The tension in the air was so palpable that there was no option but to compromise with Rule Number one. It was a question of coming back safe and also to proceed to Step No. 2 of the training. So we politely asked the men to sit in the back row so that the elected women representatives could fill up the mandatory registration forms about problems they were facing in discharge of their duties and decide their own priorities.

A little too soon for an outsider on Day One of my 3 day training schedule I made the cardinal sin of asking the women to start taking their own decisions because they were the real Mukhiyas of the home, not the men folk.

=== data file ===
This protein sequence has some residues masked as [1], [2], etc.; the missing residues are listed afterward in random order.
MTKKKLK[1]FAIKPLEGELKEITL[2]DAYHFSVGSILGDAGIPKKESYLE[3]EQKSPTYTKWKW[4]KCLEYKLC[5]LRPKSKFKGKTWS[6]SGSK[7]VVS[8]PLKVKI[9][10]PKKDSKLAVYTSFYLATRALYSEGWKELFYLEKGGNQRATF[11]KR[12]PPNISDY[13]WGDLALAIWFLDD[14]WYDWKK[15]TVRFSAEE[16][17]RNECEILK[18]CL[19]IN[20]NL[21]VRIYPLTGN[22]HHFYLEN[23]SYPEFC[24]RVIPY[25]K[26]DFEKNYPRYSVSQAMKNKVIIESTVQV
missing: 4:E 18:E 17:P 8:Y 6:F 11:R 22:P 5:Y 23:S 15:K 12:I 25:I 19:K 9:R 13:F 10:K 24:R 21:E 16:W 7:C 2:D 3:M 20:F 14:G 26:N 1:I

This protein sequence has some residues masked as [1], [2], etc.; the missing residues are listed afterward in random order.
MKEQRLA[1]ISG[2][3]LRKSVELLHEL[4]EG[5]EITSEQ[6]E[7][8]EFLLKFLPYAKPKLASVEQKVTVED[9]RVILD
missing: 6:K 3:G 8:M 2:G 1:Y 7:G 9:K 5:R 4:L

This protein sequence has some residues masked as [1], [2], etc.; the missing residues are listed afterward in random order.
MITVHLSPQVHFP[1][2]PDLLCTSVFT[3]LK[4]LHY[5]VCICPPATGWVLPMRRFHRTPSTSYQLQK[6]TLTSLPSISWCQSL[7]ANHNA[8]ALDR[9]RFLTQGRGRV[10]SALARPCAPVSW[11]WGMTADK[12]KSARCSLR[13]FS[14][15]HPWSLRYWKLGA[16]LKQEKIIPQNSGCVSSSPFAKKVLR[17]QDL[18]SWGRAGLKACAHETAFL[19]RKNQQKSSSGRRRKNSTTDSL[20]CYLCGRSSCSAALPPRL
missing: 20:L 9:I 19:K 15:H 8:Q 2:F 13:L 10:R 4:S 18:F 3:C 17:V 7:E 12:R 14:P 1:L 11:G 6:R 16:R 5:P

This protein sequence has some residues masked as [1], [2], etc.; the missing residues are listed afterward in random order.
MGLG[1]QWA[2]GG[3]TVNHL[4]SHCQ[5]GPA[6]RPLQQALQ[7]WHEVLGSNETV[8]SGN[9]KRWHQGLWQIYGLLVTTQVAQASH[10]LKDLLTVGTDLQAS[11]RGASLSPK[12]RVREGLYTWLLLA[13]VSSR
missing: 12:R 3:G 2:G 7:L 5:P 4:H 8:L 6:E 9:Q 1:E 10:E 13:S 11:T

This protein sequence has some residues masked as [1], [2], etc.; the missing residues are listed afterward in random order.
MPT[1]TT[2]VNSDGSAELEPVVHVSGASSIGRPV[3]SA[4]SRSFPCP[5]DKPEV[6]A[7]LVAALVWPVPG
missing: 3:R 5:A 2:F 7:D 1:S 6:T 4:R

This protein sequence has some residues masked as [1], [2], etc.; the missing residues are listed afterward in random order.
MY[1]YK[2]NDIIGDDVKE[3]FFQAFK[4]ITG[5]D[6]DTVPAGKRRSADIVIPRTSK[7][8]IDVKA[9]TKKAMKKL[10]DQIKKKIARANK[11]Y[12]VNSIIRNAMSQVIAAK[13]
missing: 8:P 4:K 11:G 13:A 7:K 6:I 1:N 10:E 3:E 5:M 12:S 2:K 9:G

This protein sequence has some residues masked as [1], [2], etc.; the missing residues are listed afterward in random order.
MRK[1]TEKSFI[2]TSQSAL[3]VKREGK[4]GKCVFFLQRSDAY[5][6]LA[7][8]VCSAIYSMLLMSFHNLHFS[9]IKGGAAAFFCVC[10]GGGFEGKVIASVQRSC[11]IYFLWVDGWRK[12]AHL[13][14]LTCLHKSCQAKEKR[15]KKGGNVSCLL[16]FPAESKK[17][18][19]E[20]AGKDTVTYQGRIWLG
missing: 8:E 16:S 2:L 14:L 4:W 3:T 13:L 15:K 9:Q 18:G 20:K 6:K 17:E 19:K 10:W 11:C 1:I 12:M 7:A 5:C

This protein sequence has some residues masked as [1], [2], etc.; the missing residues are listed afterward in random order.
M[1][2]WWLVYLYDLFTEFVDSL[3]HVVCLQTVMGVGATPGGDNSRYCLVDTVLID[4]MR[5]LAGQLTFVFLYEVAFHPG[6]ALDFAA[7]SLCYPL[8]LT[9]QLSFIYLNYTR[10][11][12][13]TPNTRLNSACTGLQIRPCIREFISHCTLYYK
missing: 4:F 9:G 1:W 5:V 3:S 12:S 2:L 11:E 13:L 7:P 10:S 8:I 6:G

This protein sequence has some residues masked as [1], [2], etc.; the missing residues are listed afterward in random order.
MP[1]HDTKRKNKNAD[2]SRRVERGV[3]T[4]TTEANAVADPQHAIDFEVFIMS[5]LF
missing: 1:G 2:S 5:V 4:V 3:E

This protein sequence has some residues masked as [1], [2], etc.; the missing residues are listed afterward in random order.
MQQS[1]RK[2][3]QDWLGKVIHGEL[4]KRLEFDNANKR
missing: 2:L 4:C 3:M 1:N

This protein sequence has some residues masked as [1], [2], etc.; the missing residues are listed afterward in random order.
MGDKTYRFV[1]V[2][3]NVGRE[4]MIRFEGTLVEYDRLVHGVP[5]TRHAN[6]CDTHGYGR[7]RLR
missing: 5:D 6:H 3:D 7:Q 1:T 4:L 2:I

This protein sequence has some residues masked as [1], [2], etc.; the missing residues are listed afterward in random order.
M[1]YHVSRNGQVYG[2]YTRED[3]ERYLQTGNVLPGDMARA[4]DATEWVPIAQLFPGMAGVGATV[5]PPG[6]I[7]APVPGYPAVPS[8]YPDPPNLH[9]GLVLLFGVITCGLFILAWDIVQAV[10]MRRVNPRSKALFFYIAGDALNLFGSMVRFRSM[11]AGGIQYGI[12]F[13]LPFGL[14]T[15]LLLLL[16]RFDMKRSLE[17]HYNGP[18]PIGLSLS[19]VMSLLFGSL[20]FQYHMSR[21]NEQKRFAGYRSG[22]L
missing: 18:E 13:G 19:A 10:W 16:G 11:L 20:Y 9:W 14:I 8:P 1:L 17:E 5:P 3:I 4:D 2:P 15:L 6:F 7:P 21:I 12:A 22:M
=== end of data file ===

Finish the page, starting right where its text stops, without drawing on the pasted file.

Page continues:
I explained to them that they were the Head of the house because the entire activities of the house revolved around them while the men were just incidental who stayed outside the house while they were struggling with day to day problems of the family.

This so-called ‘Gyan’ from a city-dweller on the very first day of arrival itself was so unexpected that while the women giggled with their duppatas in their mouth, the men got up, almost threatening to leave, "Ab ye na sikhao babuji" ( now don't teach them this, Sir). They could feel the power literally slipping out of their hands, cursing themselves silently why they fell in the trap of attending a meeting just because they were offered free lunch.

But the exercise had to go on. I reminded the gathering that ' Balika Vadhu' the best known serial about Rajasthan had shown the grandma (Dadisa), the senior most member of the family as the Mukhiya - the decision maker.